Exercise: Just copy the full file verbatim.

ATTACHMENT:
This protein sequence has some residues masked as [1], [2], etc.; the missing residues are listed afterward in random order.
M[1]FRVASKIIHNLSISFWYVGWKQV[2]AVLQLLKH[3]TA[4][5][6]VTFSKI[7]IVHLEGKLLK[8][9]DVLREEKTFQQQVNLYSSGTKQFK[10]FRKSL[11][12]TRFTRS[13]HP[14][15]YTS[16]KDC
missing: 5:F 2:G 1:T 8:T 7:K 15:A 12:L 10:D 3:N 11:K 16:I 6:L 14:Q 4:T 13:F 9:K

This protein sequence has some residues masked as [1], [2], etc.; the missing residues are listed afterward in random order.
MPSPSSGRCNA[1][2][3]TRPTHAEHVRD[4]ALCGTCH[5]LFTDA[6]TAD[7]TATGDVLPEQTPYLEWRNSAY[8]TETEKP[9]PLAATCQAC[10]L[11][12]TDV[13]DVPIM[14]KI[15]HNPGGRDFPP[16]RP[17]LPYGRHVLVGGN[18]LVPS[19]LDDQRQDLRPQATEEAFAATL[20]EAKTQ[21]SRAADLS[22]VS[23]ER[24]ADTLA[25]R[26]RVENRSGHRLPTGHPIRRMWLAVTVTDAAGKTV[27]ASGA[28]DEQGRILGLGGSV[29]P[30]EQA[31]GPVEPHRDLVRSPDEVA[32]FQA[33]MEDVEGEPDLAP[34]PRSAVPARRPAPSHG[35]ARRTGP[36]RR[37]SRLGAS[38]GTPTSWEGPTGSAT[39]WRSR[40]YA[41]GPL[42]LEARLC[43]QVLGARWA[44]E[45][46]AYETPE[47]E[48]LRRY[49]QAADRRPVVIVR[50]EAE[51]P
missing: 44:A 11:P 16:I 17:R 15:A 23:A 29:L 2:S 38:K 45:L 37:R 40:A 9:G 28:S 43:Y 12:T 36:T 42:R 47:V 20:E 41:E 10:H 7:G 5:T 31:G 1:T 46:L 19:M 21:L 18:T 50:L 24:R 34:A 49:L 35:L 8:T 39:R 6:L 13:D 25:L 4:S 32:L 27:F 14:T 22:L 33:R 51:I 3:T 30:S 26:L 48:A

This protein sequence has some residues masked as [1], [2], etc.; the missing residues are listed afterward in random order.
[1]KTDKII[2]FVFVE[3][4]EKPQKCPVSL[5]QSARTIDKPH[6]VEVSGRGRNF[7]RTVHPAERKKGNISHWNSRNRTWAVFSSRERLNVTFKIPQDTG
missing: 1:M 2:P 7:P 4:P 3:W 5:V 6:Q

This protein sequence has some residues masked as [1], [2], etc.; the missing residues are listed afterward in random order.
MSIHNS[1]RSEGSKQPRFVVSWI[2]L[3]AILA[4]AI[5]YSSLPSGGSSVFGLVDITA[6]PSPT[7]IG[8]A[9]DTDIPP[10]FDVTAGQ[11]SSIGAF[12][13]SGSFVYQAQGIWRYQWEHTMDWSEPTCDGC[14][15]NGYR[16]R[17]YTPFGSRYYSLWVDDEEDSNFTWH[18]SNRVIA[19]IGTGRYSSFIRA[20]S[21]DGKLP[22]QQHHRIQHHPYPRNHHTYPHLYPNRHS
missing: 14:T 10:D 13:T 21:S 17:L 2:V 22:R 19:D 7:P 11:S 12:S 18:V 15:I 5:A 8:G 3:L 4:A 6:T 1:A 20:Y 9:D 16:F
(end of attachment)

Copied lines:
This protein sequence has some residues masked as [1], [2], etc.; the missing residues are listed afterward in random order.
M[1]FRVASKIIHNLSISFWYVGWKQV[2]AVLQLLKH[3]TA[4][5][6]VTFSKI[7]IVHLEGKLLK[8][9]DVLREEKTFQQQVNLYSSGTKQFK[10]FRKSL[11][12]TRFTRS[13]HP[14][15]YTS[16]KDC
missing: 5:F 2:G 1:T 8:T 7:K 15:A 12:L 10:D 3:N 11:K 16:I 6:L 14:Q 4:T 13:F 9:K

This protein sequence has some residues masked as [1], [2], etc.; the missing residues are listed afterward in random order.
MPSPSSGRCNA[1][2][3]TRPTHAEHVRD[4]ALCGTCH[5]LFTDA[6]TAD[7]TATGDVLPEQTPYLEWRNSAY[8]TETEKP[9]PLAATCQAC[10]L[11][12]TDV[13]DVPIM[14]KI[15]HNPGGRDFPP[16]RP[17]LPYGRHVLVGGN[18]LVPS[19]LDDQRQDLRPQATEEAFAATL[20]EAKTQ[21]SRAADLS[22]VS[23]ER[24]ADTLA[25]R[26]RVENRSGHRLPTGHPIRRMWLAVTVTDAAGKTV[27]ASGA[28]DEQGRILGLGGSV[29]P[30]EQA[31]GPVEPHRDLVRSPDEVA[32]FQA[33]MEDVEGEPDLAP[34]PRSAVPARRPAPSHG[35]ARRTGP[36]RR[37]SRLGAS[38]GTPTSWEGPTGSAT[39]WRSR[40]YA[41]GPL[42]LEARLC[43]QVLGARWA[44]E[45][46]AYETPE[47]E[48]LRRY[49]QAADRRPVVIVR[50]EAE[51]P
missing: 44:A 11:P 16:I 17:R 15:A 23:A 29:L 2:S 38:K 45:L 37:R 40:A 9:G 28:S 43:Y 12:T 36:T 42:R 47:V 20:E 41:E 10:H 7:G 5:T 31:G 1:T 46:L 19:M 21:L 18:T 50:L 24:R 34:A 49:L 35:L 8:T 39:R 6:L 13:D 25:L 4:S 32:L 27:F 14:T 22:L 33:R 51:I 3:T 30:S 26:L 48:A

This protein sequence has some residues masked as [1], [2], etc.; the missing residues are listed afterward in random order.
[1]KTDKII[2]FVFVE[3][4]EKPQKCPVSL[5]QSARTIDKPH[6]VEVSGRGRNF[7]RTVHPAERKKGNISHWNSRNRTWAVFSSRERLNVTFKIPQDTG
missing: 1:M 2:P 7:P 4:P 3:W 5:V 6:Q

This protein sequence has some residues masked as [1], [2], etc.; the missing residues are listed afterward in random order.
MSIHNS[1]RSEGSKQPRFVVSWI[2]L[3]AILA[4]AI[5]YSSLPSGGSSVFGLVDITA[6]PSPT[7]IG[8]A[9]DTDIPP[10]FDVTAGQ[11]SSIGAF[12][13]SGSFVYQAQGIWRYQWEHTMDWSEPTCDGC[14][15]NGYR[16]R[17]YTPFGSRYYSLWVDDEEDSNFTWH[18]SNRVIA[19]IGTGRYSSFIRA[20]S[21]DGKLP[22]QQHHRIQHHPYPRNHHTYPHLYPNRHS
missing: 14:T 10:D 13:T 21:S 17:L 2:V 22:R 19:D 7:P 11:S 12:S 18:V 15:I 5:A 8:G 3:L 4:A 6:T 1:A 20:Y 9:D 16:F